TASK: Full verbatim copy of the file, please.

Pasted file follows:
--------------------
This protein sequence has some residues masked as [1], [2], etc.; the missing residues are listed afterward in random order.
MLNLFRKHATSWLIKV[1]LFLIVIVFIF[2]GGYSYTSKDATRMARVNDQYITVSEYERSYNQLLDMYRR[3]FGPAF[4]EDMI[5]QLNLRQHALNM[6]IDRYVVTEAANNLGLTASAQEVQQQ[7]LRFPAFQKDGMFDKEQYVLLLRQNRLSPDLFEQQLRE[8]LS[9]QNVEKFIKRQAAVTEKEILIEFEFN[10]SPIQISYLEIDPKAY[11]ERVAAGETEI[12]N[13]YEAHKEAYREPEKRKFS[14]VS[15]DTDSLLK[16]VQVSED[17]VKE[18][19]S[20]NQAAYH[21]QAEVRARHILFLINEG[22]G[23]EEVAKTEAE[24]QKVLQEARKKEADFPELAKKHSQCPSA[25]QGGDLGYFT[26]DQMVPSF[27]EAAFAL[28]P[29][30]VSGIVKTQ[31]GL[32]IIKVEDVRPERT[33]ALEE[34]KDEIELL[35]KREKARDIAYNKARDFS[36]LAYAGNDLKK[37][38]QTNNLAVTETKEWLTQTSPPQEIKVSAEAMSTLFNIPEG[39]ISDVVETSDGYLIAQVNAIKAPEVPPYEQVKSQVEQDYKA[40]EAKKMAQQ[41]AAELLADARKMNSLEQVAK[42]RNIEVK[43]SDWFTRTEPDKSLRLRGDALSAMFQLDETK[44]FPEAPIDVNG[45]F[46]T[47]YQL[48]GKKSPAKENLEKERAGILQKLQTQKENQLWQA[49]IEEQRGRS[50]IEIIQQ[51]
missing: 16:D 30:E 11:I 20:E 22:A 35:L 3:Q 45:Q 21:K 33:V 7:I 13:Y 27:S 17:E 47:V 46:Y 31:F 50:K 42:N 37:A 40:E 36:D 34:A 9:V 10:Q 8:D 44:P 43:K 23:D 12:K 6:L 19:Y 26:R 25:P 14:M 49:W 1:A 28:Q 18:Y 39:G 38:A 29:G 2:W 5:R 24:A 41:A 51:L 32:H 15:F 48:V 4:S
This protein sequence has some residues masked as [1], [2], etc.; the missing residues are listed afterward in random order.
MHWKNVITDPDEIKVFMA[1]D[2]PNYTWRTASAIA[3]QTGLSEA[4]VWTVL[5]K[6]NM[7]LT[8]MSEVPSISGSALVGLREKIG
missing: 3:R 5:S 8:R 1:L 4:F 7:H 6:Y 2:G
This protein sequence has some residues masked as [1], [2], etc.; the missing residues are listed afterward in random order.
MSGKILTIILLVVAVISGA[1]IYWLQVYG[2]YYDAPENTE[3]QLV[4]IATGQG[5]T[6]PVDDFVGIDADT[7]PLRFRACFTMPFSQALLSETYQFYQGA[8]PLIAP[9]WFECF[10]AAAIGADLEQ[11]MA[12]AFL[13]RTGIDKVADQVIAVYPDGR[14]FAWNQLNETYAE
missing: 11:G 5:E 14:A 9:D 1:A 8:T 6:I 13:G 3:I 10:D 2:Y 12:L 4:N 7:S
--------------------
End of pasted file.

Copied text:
This protein sequence has some residues masked as [1], [2], etc.; the missing residues are listed afterward in random order.
MLNLFRKHATSWLIKV[1]LFLIVIVFIF[2]GGYSYTSKDATRMARVNDQYITVSEYERSYNQLLDMYRR[3]FGPAF[4]EDMI[5]QLNLRQHALNM[6]IDRYVVTEAANNLGLTASAQEVQQQ[7]LRFPAFQKDGMFDKEQYVLLLRQNRLSPDLFEQQLRE[8]LS[9]QNVEKFIKRQAAVTEKEILIEFEFN[10]SPIQISYLEIDPKAY[11]ERVAAGETEI[12]N[13]YEAHKEAYREPEKRKFS[14]VS[15]DTDSLLK[16]VQVSED[17]VKE[18][19]S[20]NQAAYH[21]QAEVRARHILFLINEG[22]G[23]EEVAKTEAE[24]QKVLQEARKKEADFPELAKKHSQCPSA[25]QGGDLGYFT[26]DQMVPSF[27]EAAFAL[28]P[29][30]VSGIVKTQ[31]GL[32]IIKVEDVRPERT[33]ALEE[34]KDEIELL[35]KREKARDIAYNKARDFS[36]LAYAGNDLKK[37][38]QTNNLAVTETKEWLTQTSPPQEIKVSAEAMSTLFNIPEG[39]ISDVVETSDGYLIAQVNAIKAPEVPPYEQVKSQVEQDYKA[40]EAKKMAQQ[41]AAELLADARKMNSLEQVAK[42]RNIEVK[43]SDWFTRTEPDKSLRLRGDALSAMFQLDETK[44]FPEAPIDVNG[45]F[46]T[47]YQL[48]GKKSPAKENLEKERAGILQKLQTQKENQLWQA[49]IEEQRGRS[50]IEIIQQ[51]
missing: 16:D 30:E 11:I 20:E 22:A 35:L 3:Q 45:Q 21:K 33:V 7:I 13:Y 27:S 17:E 47:V 46:Y 31:F 50:K 42:N 37:A 40:E 36:D 34:A 9:V 10:Q 8:D 44:P 43:K 23:D 12:K 6:L 19:Y 26:R 25:P 14:M 49:W 1:A 28:Q 18:Y 39:G 38:A 29:G 2:W 5:R 24:A 41:A 51:L 32:H 15:F 48:V 4:S
This protein sequence has some residues masked as [1], [2], etc.; the missing residues are listed afterward in random order.
MHWKNVITDPDEIKVFMA[1]D[2]PNYTWRTASAIA[3]QTGLSEA[4]VWTVL[5]K[6]NM[7]LT[8]MSEVPSISGSALVGLREKIG
missing: 3:R 5:S 8:R 1:L 4:F 7:H 6:Y 2:G
This protein sequence has some residues masked as [1], [2], etc.; the missing residues are listed afterward in random order.
MSGKILTIILLVVAVISGA[1]IYWLQVYG[2]YYDAPENTE[3]QLV[4]IATGQG[5]T[6]PVDDFVGIDADT[7]PLRFRACFTMPFSQALLSETYQFYQGA[8]PLIAP[9]WFECF[10]AAAIGADLEQ[11]MA[12]AFL[13]RTGIDKVADQVIAVYPDGR[14]FAWNQLNETYAE
missing: 11:G 5:E 14:A 9:D 1:A 8:T 6:I 13:G 3:I 10:D 2:Y 12:L 4:N 7:S